The Fruit of Celibate Love

I’m still praying with the question from Lisa Hendy, of, about Conscious Celibacy and “saying yes to love.”  In a previous post I addressed being single and how celibacy is neither the object nor theme of my singleness—though love is. This question from Lisa about love’s expression and, I realized, inherent reception, stirred up a lot of emotions—all good and begging for release.

I recalled a conversation I’d had several years ago with Pat Gohn, the voice of Among Women, who had asked—challenged—me about happiness. At the time I was in the process of therapy, healing from extended depression. When asked if I was happy I responded “Not yet.” It was the “yet” that was the kernel of hope spoken for the first time in years. And for which I am still grateful to Pat for having teased out of a tangled mess. A Bible verse she had shared was about being a temple of the Holy Spirit…about the indwelling of love (1 Cor 3:16). It took a while, and work with a Catholic therapist, but eventually I understood this spiritually and the ability to love, freely, openly, and physically took root.

Growing in love that is spiritually and physically expressed, and not sexually defined, is the journey I have chosen. This was an obvious path for me, but often too narrow for other singles.

Expressing love that is non-sexual is the same for married or single people. Showing delight in seeing someone, sharing hugs, holding or shaking hands, touching shoulders, all fulfill the need we have as physical beings. Listening and sharing conversations, laughing at bad jokes, crying with someone over sad news are also fulfilling a need for validation. These friendships, in part, fulfill God’s word that “it is not good that the man should be alone.” (Gen 2:18)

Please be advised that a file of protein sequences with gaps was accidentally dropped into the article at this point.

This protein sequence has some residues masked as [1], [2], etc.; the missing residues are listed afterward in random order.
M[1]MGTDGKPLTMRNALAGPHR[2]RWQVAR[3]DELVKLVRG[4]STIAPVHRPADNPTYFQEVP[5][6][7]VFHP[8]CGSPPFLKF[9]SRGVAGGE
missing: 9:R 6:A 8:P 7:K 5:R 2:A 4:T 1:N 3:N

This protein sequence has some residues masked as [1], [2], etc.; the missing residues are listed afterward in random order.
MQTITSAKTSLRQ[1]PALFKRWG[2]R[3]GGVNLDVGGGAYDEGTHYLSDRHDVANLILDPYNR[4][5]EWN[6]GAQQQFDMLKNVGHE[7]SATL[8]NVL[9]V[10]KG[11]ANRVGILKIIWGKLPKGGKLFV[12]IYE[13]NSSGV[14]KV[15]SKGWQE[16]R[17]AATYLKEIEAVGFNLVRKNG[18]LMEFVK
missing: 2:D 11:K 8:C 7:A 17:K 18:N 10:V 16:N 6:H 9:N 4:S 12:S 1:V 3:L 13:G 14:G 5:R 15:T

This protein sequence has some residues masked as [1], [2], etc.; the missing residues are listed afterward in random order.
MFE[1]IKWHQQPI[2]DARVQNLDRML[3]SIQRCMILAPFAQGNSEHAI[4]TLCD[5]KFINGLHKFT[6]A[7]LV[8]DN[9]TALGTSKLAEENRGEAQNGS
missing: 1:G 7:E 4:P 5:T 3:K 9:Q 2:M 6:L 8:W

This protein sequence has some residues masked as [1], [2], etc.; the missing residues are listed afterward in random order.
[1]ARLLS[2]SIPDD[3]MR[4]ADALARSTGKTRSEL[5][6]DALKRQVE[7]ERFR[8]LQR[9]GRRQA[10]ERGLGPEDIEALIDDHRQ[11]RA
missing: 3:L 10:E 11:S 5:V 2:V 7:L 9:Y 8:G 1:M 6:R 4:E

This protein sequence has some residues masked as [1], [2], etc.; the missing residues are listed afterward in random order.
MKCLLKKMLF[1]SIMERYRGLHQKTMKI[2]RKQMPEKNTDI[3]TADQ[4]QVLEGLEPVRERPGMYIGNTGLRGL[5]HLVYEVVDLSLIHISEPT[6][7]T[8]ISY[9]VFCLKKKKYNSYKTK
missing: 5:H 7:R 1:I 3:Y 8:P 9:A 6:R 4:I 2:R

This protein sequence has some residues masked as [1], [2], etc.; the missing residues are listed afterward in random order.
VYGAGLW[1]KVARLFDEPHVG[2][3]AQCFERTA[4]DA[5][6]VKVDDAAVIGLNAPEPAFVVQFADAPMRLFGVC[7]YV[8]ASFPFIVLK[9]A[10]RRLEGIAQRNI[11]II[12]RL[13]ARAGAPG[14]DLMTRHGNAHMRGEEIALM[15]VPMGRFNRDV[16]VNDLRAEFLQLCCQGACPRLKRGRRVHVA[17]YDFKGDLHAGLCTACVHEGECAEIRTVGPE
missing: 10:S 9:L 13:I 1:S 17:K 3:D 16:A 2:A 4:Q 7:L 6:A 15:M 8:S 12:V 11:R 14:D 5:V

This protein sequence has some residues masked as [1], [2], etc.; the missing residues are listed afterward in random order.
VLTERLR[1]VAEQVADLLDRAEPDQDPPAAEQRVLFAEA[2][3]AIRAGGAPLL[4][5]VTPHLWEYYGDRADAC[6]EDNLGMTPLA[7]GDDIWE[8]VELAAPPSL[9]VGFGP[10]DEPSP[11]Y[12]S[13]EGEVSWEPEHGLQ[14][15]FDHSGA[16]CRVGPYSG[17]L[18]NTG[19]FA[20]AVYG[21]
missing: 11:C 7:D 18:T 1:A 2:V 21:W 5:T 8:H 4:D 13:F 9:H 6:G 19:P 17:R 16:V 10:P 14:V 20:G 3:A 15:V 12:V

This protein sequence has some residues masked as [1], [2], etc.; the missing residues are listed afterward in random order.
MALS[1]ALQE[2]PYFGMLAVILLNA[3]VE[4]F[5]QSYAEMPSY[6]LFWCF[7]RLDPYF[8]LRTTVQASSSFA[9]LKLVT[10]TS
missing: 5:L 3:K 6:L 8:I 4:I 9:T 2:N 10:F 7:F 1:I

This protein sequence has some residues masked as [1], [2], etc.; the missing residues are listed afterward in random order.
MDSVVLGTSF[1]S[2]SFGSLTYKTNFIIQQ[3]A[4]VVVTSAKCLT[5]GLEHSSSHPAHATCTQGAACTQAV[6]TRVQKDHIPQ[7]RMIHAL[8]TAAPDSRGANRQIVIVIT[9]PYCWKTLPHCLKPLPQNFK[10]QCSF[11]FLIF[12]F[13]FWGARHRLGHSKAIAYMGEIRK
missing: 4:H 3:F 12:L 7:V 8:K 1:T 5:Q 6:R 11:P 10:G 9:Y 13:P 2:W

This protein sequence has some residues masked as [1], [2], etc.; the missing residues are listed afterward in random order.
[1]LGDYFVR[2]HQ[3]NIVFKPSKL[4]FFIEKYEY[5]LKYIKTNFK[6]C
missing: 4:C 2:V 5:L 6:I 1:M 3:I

I seek these kinds of relational love, wanting to share what the Holy Spirit placed in the temple of my heart. What Lisa said about “a life brimming with love” is more accurate than I previously thought. It feels impossible to not feel joy, even in difficult times, knowing that the love of God is within. This holy, internal love gives rise to a desire for making the world a better place…though my world may be very small, and my service to others limited.

Denying the need for intimacy is foolish, but intimacy is psychological before it is sexual. And here is where solid friendships develop, possibly into solid marriages. Being open to this kind of emotional closeness is precarious. It has the potential of inviting confusion in the person with whom the sharing is taking place. This may be why so many of us have friends, but few intimate friendships.